Nervous Tension vs Powerfully Creating Space.
What is the difference between tensely holding a pose or feeling the shape of it and breathing into the space around you?
Sometimes tension in poses is beneficial and creates a certain feeling in the piece; other times it stops breath, creates anxiety and uproots the dancer from their connection with the floor. If a dancer tensely holds a pose without breathing and with nervous energy, they often have difficulty easing into the next part of the choreography and have to play catch up.
Knowing exactly how many counts your pause is and how you can continually fill and shape it with energy and breath will keep you grounded, focused and in command of your choreography.
What if you are already working on a set piece and it is choreographically dense without discernible pauses? Yay! What a great challenge for you.
First, slow your music down to a speed that you can easily complete the steps with. The slower, the better. You can use Garageband or other music programs to quickly adapt the speed of your music. If you articulate your movement at a more workable pace, you will start to notice all the different types of little pauses that can be found in between each phrase of movement.
Then – when you are able to fully commit to and finish your movement with the phrasing in place, you can gradually start to quicken the tempo. You will have developed the coordination and clarity you need for a more defined, polished piece of choreography. The pauses, phrasing and artistry of the piece will be intact, leaving you feeling powerful about the interpretation you want to showcase.
By taking the time to investigate your choreography early on, you will create the possibility for fantastic performing opportunities down the road. Enjoy the journey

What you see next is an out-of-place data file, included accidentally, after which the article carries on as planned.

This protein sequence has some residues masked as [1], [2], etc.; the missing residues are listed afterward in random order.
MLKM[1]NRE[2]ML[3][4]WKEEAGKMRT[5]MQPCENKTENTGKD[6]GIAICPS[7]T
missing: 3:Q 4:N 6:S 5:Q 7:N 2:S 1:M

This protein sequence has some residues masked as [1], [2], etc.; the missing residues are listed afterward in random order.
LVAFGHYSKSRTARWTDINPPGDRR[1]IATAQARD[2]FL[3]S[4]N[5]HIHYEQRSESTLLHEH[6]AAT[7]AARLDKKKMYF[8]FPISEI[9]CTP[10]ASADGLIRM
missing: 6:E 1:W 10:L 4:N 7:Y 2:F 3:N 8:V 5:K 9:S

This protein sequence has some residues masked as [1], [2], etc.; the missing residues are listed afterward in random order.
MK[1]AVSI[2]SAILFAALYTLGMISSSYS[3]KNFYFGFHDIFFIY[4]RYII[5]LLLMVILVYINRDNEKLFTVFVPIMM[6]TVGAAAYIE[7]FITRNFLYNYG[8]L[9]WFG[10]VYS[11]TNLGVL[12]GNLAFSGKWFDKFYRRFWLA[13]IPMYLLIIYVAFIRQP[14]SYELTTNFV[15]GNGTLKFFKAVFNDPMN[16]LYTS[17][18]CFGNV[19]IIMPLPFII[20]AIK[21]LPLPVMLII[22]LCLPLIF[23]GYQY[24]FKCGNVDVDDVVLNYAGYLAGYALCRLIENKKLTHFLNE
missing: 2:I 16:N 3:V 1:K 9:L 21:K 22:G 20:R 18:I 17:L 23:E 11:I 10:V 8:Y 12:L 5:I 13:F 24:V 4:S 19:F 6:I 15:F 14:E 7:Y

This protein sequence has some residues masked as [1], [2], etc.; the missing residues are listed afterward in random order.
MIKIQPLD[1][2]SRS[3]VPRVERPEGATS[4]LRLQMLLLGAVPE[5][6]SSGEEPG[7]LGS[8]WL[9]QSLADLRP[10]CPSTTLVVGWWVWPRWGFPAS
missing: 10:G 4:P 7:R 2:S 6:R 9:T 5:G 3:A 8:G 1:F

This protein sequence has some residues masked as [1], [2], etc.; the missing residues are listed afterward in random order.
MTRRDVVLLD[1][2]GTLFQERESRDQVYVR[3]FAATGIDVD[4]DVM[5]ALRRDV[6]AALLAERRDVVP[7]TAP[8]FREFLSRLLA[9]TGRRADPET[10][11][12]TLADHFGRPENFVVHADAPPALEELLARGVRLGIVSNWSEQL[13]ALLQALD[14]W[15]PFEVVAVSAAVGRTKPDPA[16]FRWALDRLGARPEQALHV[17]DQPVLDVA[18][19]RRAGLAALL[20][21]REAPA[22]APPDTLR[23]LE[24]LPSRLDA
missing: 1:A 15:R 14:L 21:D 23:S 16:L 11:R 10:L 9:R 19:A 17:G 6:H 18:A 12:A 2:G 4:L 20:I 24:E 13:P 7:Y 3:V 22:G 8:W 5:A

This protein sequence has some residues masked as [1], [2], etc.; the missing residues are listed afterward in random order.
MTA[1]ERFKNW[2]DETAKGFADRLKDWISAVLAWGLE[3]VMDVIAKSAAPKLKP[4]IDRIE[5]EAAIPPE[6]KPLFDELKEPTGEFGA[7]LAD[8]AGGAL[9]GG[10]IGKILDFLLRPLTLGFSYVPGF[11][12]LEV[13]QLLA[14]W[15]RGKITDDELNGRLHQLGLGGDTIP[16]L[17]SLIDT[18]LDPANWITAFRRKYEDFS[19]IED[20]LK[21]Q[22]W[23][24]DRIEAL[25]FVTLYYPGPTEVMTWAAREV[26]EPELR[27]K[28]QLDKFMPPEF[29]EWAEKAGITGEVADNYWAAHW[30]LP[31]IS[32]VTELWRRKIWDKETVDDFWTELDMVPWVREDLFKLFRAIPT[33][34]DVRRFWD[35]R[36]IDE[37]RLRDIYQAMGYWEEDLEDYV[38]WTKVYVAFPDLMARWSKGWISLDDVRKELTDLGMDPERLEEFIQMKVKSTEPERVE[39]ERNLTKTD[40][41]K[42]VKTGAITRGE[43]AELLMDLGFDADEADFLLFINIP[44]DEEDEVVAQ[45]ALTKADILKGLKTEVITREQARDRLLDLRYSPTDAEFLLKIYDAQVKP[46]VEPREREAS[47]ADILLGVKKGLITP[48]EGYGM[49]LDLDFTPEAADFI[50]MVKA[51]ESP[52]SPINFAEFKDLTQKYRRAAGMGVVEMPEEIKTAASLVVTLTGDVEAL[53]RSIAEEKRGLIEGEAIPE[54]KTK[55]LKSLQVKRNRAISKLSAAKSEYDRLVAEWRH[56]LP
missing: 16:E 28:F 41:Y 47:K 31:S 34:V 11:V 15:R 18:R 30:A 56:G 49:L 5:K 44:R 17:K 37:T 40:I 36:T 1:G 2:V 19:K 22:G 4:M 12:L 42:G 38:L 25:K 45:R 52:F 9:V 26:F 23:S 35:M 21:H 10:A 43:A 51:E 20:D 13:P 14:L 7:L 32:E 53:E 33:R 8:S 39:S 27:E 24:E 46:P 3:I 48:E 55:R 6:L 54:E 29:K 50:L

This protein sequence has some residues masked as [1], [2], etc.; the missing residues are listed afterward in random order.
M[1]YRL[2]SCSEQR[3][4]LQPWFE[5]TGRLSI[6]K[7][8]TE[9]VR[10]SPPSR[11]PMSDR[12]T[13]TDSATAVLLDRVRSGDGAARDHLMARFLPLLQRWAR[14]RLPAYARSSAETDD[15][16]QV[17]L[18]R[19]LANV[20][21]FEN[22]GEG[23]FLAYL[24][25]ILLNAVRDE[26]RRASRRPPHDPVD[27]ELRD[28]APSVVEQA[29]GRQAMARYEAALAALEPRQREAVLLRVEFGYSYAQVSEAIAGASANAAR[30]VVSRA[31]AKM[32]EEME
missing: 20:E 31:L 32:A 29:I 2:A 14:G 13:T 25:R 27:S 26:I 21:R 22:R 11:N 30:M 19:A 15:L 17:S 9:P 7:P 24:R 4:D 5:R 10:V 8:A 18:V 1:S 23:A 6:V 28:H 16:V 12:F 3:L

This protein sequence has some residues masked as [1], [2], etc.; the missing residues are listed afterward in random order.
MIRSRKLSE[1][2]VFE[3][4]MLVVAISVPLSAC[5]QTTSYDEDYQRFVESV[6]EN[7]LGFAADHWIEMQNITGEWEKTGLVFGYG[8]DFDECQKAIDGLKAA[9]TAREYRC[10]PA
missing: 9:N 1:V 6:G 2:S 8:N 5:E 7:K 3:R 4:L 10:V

Contributor Karen Musey is a dynamic Canadian born, New York based performer,teacher and dance adjudicator. Her training includes study at Canada’s Royal Winnipeg Ballet Professional Division, The Banff Centre, EDGE PAC (LA), Upright Citizen’s Brigade, The Barrow Group, Kimball Studio, Canada’s National Voice Intensive, Comic Strip Live and more.
Karen Musey judges national and regional dance competitions and festivals across the United States and Canada. She was a Director/Choreographer Observership Candidate during the 2011/12 season with Stage Directors and Choreographers Union and has served as a rehearsal director and dance captain for KOBA Family Entertainment. Karen Musey is an ABT® Certified Teacher, who has successfully completed the ABT® Teacher Training Intensive in Pre-Primary through Level 5 of the ABT® National Training Curriculum. She is a U.S. Member of the International Dance Council CID, recognized by UNESCO.
Performing highlights – PHISH at Madison Square Garden; World Premiere of the Canadian Opera Company’s Das Rheingold (Wagner Ring Cycle); National Artist Program Gala for the 2003 Canada Winter Games; for HRH Queen Elizabeth II during the Golden Jubliee Tour; Chicago (Rainbow Stage); comedy short Foreign Exchange (72 Hour Asian American Film Shootout); music videos for The Guards and Malynda Hale; international tours and performances with The Young Americans, J.A.R. Productions and KOBA Family Entertainment; stand up and sketch comedy around New York; Bravo! documentaries, films and more. She is currently co-writing a play. www.karenmusey.com